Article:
Judd Grossman is Founder and Managing Partner of Grossman LLP. His clients include art galleries and advisors, institutions, businesses, and high-net-worth individuals. Grossman advises on a wide variety of legal matters including art-related disputes, commercial cases, and securities litigation. He has successfully represented buyers seeking to recover the purchase price of stolen Jasper Johns artworks, and litigated a forgery case against the Knoedler Gallery arising from the multimillion-dollar sale of a counterfeit Jackson Pollock painting. Judd is on the board of Lincoln Center Education, and previously served on the board of directors of Urban Arts Partnership. He lives in Manhattan with his wife, Meredith, an attending physician in the Pediatrics Department of Mount Sinai Hospital, and their two daughters. Grossman is currently a board member of the Lincoln Center and the Urban Arts Fellowship.
Birte Kleeman is a director of Michael Werner Gallery, New York, and Art Editor of King Kong magazine. Previously, she was a director and curator at Pace Gallery, New York, and Galerie EIGEN+ART, Berlin. Her recently curated exhibitions include Pat O’Neill: Sweep/Broken Sweep; Jörg Immendorff: LIDL Works and Performances from the ’60s; and Shakers&Movers (all at VW-VeneKlasen/Werner, Berlin); Joseph Beuys: Make the Secrets Productive at Pace Gallery, New York, and PRAXIS at Wayne State University, Detroit.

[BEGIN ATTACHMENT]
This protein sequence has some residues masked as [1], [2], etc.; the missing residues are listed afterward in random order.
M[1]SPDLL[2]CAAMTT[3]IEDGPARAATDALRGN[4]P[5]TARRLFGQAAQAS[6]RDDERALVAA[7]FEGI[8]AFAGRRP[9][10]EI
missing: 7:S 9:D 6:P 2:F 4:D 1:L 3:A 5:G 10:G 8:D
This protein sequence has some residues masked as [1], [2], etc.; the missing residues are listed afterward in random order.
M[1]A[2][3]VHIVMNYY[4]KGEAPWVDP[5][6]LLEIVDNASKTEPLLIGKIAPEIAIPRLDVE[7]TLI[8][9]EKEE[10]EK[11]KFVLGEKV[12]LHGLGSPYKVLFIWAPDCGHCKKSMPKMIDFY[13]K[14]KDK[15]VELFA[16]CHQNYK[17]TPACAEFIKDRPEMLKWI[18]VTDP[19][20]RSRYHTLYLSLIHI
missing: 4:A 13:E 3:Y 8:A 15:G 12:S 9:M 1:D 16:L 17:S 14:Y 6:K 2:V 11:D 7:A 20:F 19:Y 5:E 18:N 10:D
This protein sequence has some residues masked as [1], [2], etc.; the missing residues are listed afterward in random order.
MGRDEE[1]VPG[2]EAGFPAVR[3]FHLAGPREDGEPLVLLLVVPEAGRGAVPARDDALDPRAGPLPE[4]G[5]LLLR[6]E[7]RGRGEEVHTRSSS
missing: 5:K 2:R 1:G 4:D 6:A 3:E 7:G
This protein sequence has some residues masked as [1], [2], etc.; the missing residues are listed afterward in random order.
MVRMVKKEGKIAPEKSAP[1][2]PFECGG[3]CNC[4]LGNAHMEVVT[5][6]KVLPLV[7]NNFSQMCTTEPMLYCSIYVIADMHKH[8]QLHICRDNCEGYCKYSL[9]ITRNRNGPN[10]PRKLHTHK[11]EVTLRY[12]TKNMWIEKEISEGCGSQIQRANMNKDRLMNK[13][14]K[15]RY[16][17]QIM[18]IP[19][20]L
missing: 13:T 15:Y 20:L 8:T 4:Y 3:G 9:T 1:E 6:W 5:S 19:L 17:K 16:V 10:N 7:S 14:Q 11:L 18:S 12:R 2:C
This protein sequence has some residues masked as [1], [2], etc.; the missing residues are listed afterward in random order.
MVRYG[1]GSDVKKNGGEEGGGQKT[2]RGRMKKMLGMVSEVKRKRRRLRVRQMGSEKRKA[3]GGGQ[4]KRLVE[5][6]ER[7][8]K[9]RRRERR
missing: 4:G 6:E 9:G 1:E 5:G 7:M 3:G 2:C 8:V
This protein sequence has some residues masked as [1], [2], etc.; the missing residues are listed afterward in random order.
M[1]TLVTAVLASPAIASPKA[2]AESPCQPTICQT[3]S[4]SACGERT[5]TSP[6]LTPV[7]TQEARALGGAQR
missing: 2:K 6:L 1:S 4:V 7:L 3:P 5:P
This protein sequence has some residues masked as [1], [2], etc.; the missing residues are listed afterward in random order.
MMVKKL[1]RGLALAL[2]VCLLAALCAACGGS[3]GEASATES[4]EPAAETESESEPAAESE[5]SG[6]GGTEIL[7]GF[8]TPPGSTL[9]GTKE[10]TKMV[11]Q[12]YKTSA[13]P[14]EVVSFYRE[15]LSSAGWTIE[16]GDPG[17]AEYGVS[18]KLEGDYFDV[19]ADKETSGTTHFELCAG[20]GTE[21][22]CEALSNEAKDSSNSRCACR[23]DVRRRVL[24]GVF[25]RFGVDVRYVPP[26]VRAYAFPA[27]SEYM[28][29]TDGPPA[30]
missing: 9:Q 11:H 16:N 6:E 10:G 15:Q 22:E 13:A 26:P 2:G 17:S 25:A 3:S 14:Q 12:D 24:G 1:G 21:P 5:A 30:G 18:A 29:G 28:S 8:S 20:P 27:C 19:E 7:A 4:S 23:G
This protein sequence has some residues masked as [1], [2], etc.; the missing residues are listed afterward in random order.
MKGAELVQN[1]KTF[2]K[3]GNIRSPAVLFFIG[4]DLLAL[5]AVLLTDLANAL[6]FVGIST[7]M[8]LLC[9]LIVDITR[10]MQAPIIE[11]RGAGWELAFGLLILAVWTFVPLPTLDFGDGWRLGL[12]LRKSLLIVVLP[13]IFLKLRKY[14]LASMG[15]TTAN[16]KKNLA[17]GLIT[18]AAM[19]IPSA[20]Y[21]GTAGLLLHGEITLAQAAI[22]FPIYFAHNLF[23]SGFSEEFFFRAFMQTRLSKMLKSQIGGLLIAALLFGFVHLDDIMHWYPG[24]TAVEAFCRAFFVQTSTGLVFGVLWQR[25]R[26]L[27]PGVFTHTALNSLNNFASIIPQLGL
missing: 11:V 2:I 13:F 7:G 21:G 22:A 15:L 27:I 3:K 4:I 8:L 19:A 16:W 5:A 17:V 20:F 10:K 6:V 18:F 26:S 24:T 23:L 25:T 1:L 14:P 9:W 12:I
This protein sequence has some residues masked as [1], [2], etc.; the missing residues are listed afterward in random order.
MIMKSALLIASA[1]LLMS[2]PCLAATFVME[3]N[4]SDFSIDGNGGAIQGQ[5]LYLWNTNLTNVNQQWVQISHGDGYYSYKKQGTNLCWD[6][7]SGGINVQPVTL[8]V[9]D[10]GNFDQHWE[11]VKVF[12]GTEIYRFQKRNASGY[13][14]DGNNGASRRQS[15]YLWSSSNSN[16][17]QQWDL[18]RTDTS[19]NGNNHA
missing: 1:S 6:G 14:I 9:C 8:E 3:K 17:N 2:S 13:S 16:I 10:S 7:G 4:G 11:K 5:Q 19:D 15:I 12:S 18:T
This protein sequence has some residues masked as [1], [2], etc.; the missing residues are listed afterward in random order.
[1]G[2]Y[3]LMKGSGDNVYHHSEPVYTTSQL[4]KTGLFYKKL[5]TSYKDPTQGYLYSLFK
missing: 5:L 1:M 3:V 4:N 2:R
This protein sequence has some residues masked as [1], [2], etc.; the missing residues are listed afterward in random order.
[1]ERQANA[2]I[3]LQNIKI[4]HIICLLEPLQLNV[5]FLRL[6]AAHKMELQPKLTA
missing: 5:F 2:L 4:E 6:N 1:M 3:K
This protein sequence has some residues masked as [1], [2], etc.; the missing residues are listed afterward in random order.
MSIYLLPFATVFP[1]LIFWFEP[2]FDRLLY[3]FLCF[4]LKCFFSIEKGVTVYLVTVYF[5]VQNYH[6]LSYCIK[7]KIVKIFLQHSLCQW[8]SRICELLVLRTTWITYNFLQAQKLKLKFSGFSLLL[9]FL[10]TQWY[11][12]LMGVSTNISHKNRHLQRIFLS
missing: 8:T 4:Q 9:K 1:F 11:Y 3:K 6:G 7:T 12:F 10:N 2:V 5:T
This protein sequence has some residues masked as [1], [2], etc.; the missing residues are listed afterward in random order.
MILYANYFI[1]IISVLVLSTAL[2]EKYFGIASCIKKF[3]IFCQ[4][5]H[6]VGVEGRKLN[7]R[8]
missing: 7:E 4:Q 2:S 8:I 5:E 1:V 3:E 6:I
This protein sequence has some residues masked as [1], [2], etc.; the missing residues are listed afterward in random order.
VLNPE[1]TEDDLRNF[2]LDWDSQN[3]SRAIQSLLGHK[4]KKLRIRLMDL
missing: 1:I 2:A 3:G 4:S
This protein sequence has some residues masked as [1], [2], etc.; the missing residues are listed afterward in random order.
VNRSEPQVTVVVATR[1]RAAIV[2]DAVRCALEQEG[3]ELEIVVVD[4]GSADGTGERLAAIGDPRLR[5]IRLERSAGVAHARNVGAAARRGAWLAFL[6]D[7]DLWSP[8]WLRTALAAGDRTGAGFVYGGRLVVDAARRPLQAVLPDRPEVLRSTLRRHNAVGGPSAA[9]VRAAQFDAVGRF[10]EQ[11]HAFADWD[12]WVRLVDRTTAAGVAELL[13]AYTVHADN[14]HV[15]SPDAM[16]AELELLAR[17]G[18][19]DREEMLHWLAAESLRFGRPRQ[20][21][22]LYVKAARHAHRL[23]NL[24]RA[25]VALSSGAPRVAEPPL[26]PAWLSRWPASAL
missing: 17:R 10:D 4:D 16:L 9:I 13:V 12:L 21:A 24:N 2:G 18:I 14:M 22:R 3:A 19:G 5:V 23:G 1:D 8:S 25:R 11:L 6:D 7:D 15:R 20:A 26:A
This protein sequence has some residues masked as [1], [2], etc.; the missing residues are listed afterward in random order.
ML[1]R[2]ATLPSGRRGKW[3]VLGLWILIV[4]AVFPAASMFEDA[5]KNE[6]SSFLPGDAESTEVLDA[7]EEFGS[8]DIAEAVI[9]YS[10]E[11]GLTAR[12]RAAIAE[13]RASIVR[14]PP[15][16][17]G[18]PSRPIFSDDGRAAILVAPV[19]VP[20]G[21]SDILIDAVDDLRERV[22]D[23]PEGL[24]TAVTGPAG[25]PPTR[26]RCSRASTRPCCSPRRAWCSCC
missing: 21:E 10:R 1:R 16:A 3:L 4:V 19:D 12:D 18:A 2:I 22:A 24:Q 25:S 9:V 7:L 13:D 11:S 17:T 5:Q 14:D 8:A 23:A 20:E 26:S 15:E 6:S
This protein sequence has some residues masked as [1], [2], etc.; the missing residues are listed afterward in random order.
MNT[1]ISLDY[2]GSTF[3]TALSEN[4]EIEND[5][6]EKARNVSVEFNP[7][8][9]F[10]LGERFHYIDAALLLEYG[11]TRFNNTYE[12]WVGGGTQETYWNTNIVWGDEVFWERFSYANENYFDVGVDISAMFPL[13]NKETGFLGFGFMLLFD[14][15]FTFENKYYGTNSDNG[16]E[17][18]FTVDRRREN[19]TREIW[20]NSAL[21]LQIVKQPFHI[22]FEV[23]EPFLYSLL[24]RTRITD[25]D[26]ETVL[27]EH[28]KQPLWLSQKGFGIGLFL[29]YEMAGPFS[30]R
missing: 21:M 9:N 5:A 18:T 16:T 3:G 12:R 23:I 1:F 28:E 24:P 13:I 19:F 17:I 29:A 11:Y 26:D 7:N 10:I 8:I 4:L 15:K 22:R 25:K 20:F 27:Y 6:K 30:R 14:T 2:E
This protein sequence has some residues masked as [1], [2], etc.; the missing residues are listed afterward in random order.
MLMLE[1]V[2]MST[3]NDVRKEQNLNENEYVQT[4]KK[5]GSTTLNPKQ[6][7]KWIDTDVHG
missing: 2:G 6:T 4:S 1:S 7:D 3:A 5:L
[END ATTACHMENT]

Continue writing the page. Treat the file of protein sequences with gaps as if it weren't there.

Born in Qazin, Iran, artist Shrin Neshat left to study at the University of California at Berkeley before the Iranian Revolution in 1979. Moving from her overtly political early photographs to more abstract film and video works such as Rapture (1999), which explores the relationship between women and the value systems of Islam, the New York-based artist has consistently focused on themes of gender and identity. Her Women of Allah series of the mid-1990s, for example, looks at the discrepancies of public and private identities in Iranian and Western cultures, while her video Turbulent (1998) won her the First International Prize at the Venice Biennale in 1999. Her works are included in the collections of the Tate, London; Museum of Modern Art, New York; Tel Aviv Museum of Art; and Walker Art Center, Minneapolis, among others.
New York-based Mashonda Tifrere is an artist, singer-songwriter, and philanthropist devoted to battling sexism in the creative industries. Fascinated by art and music since childhood, Tifrere has gone on to collaborate with Jay-Z, DMX, and Eve. After graduating from Christie’s Education in New York, she partnered with Beyoncé’s BeyGOOD and Gucci’s Chime for Change organizations, and in 2016 launched ArtLeadHER to support female artists. Tifrere sits on the board of directors of The Nurtured Parent, an organization dedicated to protecting the rights, safety, health, and well-being of women and children in the United States. She is the author of Blend: The Secret to Co-Parenting and Creating a Balanced Family.